Ryan Case, Senior Vice President, Business Banking, KeyBank
By Ryan Case, Senior Vice President, Business Banking, KeyBank
For the first time in years, taxpayers don’t have to wait for congressional action on late-year extenders. A number of the traditional tax extender provisions have either been made permanent or been extended through the end of 2016 under the Protecting Americans from Tax Hikes (PATH) Act of 2015. While this certainly makes year-end tax planning for 2016 a little easier, the election year clouds the future—making “now” a good time for business owners to take advantage of opportunities to reduce their tax burden.
If you are a business owner, a number of planning strategies are available that can help you minimize taxes and retain or transfer your wealth more efficiently. Early planning ensures that you can take advantage them. So as the year comes to a close, here are seven ideas to consider.
These are just a few options that may be available to you to help with your year-end tax planning. For more options, schedule an appointment with your financial advisor and tax professional.
Ryan Case is a senior vice president at KeyBank and leads the Capital Region’s Business Banking team. He may be reached at either 518-375-3044 or email@example.com. This material is presented for informational purposes only and should not be construed as individual tax or financial advice. Please consult with legal, tax and/or financial advisors. KeyBank does not provide legal advice.
Overlooked tax deductions for your small business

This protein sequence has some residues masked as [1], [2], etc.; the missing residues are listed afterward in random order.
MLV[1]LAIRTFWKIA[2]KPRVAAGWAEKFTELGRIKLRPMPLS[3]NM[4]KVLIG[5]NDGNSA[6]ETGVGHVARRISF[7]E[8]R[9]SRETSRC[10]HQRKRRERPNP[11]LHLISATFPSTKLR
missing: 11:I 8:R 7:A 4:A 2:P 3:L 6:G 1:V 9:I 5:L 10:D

A variety of tax planning strategies area available to your small business as mentioned above, but don’t forget the various business deductions that you may qualify for when it comes time to file your 2016 business tax return. The following deductions can help you save come tax time:
Startup costs. These expenses are incurred before you open for business. If you are a new company, it is important to understand your startup costs—what you can and can’t claim for 2016.
Of course, you want to maximize your deductions, but doing it right the first time will save you in the long run. This may mean spreading out deductions over time.
Mileage and travel expenses. If traveling to meet with clients is part of your job, don’t forget to claim your mileage. There are two methods for doing this: standard and actual. The standard method for calculating mileage in 2016 is 54 cents per business mile (down from 57.5 cents per business mile in 2015) plus tolls and parking.
The actual method is to add up all automobile expenses—including gas, repairs, oil change, car insurance and car washes—and then multiply it by your business percentage, which is determined by dividing your business miles by total miles for the year.
Depreciation deduction. Consult with your tax advisor on newly purchased office furniture, property, and equipment for your business. You can depreciate these assets over time. You may even qualify for a full write-off using the section 179 depreciation deduction. This allows you to deduct the entire amount of the purchase instead of increments of annual depreciation each year.
Insurance premiums. You can deduct all premiums that you pay for your business owner’s policy, liability, malpractice, workers’ compensation insurance and others.
Health insurance deductions or credits. If you are self-employed you may be eligible to deduct your health and dental insurance premiums as a personal expense on your 1040 (not as a business expense).
If you are a small business employer you are eligible for the small business health care credit if you employ fewer than 25 full-time equivalent employees; the average annual wages of your employees are less than $52,000; and you pay a uniform percentage for all employees that is equal to at least 50 percent of the premium cost of employee-only insurance coverage.
Also, don’t forget the Affordable Care Act. Small businesses need to make sure they are adhering to and complying with the ACA to avoid fines.